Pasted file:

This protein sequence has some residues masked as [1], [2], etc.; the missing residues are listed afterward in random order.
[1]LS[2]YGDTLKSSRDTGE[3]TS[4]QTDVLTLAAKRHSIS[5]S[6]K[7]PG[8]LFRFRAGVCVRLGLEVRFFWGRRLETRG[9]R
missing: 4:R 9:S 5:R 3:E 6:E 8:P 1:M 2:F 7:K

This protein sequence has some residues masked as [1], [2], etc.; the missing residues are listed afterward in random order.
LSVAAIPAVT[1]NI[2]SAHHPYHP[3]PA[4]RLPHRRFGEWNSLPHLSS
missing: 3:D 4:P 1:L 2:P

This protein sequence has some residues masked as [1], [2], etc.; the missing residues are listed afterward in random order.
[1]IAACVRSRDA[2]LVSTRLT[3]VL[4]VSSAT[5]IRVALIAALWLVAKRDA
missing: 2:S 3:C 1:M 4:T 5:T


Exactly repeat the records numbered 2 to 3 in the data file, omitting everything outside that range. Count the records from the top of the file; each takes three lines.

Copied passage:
This protein sequence has some residues masked as [1], [2], etc.; the missing residues are listed afterward in random order.
LSVAAIPAVT[1]NI[2]SAHHPYHP[3]PA[4]RLPHRRFGEWNSLPHLSS
missing: 3:D 4:P 1:L 2:P

This protein sequence has some residues masked as [1], [2], etc.; the missing residues are listed afterward in random order.
[1]IAACVRSRDA[2]LVSTRLT[3]VL[4]VSSAT[5]IRVALIAALWLVAKRDA
missing: 2:S 3:C 1:M 4:T 5:T